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SpiROSE: Security and interactivity

As we discussed the plans of the project, we quickly realised that allowing rather large devices to rotate at around 2,000 RPM was not inconsequential to anyone using SpiROSE with regards to safety. A first mandatory step is to use a large transparent cylinder to prevent any moving part from flying away with high energy, should the implemented fixation fail at any moment. But this is not enough. We must make sure that no one tries to move SpiROSE while it is working – you do not want to destabilise a device with blades that have a terminal speed sufficient to race with a car on German highways !

Therefore, an Inertial Measurement Unit (IMU) is planned to be placed in the fixed part of SpiROSE to monitor any movement of the device – except the vibrations caused by the rotation – in order to know whether it is safe for SpiROSE to be working. First of all, before the system is even started, it checks if it’s completely still and horizontal. Then, while it is spinning, SpiROSE is able to detect any extern action and to perform an emergency brake on the moving parts. We were thinking about mechanical brakes to quickly and significantly reduce the angular speed, but it has to be calibrated not to have a massive deceleration that could weaken or destroy parts.

Let’s jump to another feature of SpiROSE, its interactivity. We do not just want a 3D display, but a 3D display that can be, as much as possible, controlled by the user. We decided to use an LCD display for the human-computer interaction. It is attached to the fixed base. It will for instance display information from the IMU or some useful other from the SBC sent through CAN/FlexRay/IrDA/BLE. The interface will allow a user to adjust some parameters – we have not decided of all of them yet – on the 3D display. A clickable rotary encoder or an endless potentiometer allows us to navigate through the interface and set adjustments, for instance we could rotate a steady 3D image. Isn’t it pleasant to touch a knob rather than to move to the other side of SpiROSE to see the face of your favorite character displayed in 3D ?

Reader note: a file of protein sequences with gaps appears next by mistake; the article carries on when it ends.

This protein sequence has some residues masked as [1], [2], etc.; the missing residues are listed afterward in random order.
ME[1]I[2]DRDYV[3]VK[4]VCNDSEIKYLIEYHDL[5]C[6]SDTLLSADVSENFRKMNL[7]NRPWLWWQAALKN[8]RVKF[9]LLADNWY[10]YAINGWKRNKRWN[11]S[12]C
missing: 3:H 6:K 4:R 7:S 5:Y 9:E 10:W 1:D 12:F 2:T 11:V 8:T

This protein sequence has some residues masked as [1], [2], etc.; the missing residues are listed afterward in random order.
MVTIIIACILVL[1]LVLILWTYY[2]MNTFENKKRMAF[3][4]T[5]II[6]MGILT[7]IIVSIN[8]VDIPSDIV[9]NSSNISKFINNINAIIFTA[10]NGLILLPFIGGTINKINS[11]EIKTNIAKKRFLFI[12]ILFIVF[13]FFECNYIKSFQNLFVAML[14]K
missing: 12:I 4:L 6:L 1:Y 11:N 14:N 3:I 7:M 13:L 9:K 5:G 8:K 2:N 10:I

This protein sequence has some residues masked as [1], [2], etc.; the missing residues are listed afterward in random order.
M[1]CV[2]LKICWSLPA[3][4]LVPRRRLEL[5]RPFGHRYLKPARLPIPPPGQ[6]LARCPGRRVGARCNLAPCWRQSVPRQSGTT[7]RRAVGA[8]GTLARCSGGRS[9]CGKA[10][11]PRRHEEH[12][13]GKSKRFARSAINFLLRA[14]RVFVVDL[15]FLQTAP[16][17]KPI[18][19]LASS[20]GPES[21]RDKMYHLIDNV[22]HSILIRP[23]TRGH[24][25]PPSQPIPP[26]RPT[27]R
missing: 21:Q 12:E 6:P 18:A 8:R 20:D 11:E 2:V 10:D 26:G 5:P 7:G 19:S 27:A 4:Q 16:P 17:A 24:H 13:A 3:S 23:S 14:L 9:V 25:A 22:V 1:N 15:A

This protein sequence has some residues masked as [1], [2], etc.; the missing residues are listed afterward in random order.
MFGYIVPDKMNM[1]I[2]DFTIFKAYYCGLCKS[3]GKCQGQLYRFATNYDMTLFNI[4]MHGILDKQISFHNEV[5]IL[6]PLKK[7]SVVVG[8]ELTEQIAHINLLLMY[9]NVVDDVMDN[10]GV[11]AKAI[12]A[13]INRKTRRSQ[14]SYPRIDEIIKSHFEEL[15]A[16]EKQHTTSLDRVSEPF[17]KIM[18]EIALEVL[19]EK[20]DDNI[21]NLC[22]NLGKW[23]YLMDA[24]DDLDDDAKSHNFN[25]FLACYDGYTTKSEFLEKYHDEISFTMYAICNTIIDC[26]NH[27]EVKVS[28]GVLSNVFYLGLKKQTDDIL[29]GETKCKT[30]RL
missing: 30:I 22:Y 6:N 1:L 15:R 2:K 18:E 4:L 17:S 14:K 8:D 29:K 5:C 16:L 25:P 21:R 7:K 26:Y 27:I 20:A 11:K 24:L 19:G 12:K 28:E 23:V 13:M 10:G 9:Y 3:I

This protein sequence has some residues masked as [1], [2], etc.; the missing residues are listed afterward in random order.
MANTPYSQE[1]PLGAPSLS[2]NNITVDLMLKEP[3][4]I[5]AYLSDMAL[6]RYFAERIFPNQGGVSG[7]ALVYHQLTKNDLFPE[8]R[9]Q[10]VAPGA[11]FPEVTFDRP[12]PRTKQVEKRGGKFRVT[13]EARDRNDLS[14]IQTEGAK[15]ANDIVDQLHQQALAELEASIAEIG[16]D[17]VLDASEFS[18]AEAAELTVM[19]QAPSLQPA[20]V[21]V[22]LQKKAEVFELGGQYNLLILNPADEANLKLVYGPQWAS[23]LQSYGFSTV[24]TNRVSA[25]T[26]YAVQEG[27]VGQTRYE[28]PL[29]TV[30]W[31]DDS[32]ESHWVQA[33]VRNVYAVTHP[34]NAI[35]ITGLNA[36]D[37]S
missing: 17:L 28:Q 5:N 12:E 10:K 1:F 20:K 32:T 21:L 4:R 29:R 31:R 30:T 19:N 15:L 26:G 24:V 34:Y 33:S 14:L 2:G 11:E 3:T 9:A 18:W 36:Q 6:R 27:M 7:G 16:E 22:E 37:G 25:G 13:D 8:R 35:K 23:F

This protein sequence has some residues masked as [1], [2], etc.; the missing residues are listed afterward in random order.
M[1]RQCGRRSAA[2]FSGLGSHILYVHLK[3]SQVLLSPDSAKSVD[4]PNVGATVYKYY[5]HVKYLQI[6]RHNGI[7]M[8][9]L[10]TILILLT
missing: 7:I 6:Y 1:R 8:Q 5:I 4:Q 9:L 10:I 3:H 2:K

The exact features available on the LCD display will become more and more accurate as the project keeps going. Yet we have to focus on more basic features for SpiROSE by the end of the upcoming week, such as the exact dimensions of the device thanks to the mechanic, so that we can really begin working on something that we know is feasible !

3 comments to SpiROSE: Security and interactivity

  • loikled

    If you use a brushless motor for the rotation of the structure, there are motor controller boards with electronic braking so that you don’t need to use a mechanical brake that could destroy your device.

    • VincentC

      Thank you for the hint ! I wonder though if the braking effect it produces is enough to have a fast deceleration (We would like to ensure that it quickly reaches speeds less hazardous than 1000rpm, should anything happen to the device).

  • loikled

    Approximately It can decelerate as fast as it can accelerate. So it will take as much time to brake as to reach maximum speed at full torque.
    Given that your structure will have a big inertia it might take several seconds.
    (I’ve worked on drone motor control by the way).

    So yes keep that in might and try to find a safe mechanical solution too.

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